THE president of Charlton WI welcomed members and guests to their November meeting.

Held on a dismal evening, the weather did not prevent the members from attending. Subjects for some of the resolutions to be discussed in preparation for the National Federation of Women’s Institutes’ annual meeting in 2018 included ‘Alleviating Loneliness and Body Image in a Digital Age’.

The treasurer read out the financial report and informed the members of the new gift aid rules.

Jamie Goldrick gave a thought-provoking presentation on how the WI can help prevent drug-taking in the community. He is a qualified barrister and has worked closely with the police force in observing and trying to combat the problem of drugs. He explained that illegal drugs are all around us, and country areas often have more suppliers and users than cities. A replica packet of cocaine from Columbia was held up and the audience was asked to guess its value — members were jokingly warned that too much apparent knowledge could be seen as suspect!

The pitfalls of using drugs were explained; constant usage leads to a greater dependence on even stronger substances and those such as cocaine are often mixed with powder detergents or asbestos. The potency and purity of each drug varies, and the user can never be certain whether their fix will be pure or contaminated.

Interestingly, it is often grandparents who have a greater influence on young people than parents, who may prefer not to contemplate the fact that their offspring are taking substances. Members were advised to listen for words and phrases used and to look for items such as 2p coins and rulers, which indicate drug language and usage in young people. Soft drink cans, often seen littering pavements and park areas, could have been used as crack pipes, if they have a hole in the top.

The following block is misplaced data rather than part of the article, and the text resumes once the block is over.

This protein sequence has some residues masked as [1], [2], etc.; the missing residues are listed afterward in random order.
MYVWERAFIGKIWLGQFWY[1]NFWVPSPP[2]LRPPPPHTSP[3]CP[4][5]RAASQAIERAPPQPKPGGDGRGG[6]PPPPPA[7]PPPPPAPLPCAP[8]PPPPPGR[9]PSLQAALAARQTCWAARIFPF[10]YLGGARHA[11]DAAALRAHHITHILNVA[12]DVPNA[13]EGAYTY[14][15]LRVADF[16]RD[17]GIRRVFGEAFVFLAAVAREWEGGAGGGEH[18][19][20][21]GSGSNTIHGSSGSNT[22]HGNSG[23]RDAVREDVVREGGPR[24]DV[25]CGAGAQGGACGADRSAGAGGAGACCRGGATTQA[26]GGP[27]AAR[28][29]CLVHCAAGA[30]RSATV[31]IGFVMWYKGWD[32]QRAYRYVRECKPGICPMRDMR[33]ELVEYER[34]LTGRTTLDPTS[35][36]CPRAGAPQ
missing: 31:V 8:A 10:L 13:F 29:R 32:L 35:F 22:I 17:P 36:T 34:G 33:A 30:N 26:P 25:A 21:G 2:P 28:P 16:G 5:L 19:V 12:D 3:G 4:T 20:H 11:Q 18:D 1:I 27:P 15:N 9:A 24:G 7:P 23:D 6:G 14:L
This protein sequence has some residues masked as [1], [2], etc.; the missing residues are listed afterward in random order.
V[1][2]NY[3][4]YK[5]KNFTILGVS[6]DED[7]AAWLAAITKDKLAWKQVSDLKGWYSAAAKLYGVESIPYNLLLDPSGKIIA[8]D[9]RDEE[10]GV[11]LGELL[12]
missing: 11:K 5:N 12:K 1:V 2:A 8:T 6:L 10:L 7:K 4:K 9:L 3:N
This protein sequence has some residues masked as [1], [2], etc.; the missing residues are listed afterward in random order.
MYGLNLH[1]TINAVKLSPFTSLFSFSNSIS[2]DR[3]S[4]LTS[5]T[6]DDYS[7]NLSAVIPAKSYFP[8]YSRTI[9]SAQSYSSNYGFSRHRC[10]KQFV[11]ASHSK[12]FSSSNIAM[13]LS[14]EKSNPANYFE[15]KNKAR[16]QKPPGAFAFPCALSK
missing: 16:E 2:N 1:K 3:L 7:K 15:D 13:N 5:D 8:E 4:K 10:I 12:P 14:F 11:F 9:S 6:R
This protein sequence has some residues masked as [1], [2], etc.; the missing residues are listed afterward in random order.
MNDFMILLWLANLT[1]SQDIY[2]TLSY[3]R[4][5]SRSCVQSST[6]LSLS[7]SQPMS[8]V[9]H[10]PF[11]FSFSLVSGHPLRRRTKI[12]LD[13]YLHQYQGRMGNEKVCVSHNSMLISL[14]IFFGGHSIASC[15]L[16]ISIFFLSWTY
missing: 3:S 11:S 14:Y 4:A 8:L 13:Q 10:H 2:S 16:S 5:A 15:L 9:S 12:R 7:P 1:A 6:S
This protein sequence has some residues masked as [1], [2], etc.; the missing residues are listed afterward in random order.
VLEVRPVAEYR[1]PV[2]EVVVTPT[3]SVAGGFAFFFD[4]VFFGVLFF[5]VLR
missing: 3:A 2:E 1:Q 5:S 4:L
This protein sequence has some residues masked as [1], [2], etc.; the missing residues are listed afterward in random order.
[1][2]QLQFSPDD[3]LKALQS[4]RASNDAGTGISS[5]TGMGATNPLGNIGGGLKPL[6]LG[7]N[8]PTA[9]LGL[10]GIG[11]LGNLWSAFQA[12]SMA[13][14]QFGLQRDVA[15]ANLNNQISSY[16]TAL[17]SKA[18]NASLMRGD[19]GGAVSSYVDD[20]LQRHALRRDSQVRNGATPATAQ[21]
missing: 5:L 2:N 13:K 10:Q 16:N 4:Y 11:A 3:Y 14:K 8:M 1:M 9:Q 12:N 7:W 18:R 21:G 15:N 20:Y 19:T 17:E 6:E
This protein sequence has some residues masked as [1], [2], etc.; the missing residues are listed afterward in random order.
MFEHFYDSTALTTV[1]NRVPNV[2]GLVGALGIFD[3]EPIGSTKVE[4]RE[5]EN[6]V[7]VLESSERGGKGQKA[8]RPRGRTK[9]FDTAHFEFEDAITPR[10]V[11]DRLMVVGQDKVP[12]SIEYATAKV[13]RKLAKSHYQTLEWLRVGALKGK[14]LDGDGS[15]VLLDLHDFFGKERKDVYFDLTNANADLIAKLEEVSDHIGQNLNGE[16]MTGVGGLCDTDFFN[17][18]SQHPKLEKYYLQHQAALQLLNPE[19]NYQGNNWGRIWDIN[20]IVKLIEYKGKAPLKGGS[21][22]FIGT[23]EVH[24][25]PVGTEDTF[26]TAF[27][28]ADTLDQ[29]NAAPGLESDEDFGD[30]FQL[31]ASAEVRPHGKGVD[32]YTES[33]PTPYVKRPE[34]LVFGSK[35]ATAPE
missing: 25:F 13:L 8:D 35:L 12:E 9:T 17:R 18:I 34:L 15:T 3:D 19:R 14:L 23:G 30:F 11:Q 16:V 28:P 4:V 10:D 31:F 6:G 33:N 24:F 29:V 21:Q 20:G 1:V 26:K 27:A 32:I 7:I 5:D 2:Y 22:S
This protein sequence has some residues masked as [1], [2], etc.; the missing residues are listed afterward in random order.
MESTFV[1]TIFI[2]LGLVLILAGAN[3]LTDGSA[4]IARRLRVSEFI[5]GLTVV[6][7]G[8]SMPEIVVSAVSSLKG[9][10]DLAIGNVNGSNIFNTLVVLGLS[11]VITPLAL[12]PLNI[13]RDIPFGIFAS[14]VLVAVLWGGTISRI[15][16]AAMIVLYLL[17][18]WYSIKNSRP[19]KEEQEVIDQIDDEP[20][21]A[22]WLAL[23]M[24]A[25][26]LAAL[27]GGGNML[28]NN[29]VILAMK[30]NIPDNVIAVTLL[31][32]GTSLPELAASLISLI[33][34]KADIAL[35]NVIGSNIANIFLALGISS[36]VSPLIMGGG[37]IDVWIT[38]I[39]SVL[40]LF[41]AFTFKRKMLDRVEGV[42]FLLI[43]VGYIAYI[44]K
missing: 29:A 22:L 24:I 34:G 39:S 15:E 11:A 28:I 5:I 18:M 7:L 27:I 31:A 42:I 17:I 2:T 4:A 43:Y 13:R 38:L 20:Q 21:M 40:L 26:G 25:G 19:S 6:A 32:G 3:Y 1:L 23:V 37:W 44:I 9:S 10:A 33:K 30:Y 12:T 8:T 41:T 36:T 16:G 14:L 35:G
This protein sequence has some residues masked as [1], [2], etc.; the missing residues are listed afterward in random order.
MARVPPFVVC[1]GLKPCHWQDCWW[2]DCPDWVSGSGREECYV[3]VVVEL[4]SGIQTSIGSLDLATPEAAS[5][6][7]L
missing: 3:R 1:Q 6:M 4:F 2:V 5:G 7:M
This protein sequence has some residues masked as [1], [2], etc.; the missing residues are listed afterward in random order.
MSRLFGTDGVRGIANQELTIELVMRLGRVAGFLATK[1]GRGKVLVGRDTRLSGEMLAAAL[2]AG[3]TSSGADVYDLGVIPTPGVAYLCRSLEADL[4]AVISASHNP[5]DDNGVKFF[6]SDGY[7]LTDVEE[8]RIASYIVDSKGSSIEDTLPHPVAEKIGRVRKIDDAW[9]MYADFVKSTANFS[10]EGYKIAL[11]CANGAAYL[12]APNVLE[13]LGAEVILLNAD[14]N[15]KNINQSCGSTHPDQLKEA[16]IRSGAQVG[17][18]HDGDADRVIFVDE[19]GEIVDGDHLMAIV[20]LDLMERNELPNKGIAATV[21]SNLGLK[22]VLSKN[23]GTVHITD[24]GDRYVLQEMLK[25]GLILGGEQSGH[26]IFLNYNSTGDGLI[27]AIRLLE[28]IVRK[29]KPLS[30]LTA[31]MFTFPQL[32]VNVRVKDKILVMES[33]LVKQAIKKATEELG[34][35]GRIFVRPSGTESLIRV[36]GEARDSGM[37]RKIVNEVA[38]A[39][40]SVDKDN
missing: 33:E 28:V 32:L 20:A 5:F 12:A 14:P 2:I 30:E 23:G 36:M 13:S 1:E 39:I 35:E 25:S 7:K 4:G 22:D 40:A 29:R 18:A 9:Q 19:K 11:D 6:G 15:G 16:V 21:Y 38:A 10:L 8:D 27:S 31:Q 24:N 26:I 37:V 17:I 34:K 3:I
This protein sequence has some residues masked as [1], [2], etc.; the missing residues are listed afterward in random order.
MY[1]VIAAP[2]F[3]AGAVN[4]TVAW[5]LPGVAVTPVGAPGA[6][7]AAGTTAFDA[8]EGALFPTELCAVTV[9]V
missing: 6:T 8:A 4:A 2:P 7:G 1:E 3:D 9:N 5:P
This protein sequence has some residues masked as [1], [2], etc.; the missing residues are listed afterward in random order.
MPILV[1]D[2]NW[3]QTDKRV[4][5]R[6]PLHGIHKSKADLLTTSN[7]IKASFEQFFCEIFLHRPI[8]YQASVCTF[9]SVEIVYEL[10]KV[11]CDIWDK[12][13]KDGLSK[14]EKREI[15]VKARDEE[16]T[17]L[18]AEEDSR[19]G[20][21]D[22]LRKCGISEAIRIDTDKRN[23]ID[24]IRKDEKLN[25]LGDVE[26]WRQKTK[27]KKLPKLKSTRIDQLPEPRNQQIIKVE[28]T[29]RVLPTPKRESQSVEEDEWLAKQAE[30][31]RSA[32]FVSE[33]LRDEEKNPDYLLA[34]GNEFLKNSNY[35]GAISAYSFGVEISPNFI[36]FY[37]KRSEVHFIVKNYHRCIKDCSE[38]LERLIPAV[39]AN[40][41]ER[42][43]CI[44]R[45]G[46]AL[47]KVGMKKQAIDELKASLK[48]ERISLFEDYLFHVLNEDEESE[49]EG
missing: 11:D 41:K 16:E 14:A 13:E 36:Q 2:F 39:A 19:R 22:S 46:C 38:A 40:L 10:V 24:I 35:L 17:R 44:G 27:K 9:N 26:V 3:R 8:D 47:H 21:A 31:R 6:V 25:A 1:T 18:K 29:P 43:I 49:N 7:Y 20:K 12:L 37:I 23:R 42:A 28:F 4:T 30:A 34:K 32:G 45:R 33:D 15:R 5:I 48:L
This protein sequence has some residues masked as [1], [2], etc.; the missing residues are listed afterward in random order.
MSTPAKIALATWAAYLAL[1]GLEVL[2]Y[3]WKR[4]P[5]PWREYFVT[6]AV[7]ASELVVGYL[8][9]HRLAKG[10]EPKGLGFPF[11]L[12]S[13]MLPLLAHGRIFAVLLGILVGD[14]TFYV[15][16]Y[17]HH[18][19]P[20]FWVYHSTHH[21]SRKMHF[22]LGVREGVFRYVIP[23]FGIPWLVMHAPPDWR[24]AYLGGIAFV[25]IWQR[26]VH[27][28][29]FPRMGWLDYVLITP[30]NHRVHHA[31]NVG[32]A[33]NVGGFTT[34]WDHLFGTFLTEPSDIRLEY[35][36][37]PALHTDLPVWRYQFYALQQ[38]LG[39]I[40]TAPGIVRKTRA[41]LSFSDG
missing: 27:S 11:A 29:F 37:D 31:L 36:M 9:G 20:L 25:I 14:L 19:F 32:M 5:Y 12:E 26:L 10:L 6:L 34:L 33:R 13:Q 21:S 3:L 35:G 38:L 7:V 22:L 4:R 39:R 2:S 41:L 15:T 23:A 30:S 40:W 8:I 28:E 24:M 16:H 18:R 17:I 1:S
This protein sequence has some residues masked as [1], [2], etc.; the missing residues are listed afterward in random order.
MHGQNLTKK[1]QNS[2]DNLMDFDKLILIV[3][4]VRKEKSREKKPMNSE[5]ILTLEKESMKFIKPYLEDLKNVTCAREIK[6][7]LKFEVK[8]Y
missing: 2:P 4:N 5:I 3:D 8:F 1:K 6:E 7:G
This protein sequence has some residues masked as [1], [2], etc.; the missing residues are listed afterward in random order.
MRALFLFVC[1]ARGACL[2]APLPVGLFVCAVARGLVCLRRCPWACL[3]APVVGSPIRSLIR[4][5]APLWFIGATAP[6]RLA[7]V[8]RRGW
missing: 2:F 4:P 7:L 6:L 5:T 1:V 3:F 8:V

Jamie quizzed the audience on their knowledge of slang words for various mood-altering substances such as ‘lemon barley’ and ‘housework’ but thankfully the answers were relatively vague! It was a valuable and sobering talk and was much appreciated by everyone.

At their November open meeting Goodworth Clatford WI welcomed Stuart Judd. He had been the producer of the popular ITV series ‘Country Ways’ and he presented his audience with a fascinating background into 25 years of the making of this programme and an insight into some of the many interesting people he and presenter, Jim Flegg, had met in the southern counties of England.

The audience was then treated to the 25-minute episode ‘The Clatfords In May’, shot in the year 2000. Jim spends the day with five or six interesting characters who lived and worked in both Goodworth and Upper Clatford: people who worked in Harewood Forest and for the Westover Farm estate; the water bailiff; the producer of possibly the best pork in the area; the ‘Elder Statesman’ of Goodworth Clatford, who was working his allotment and whose family has lived in the village for many generations; the resident police officer — sadly no longer based in the Clatfords and many residents whom the audience could recognise and reminisce about.

The episode was supported by outstanding photography of the villages, the River Anton and its plants and wild life. Stuart informed the audience that it takes nine hours of shooting the film to produce the 25 minutes shown. It was a really delightful programme enjoyed by both members and guests.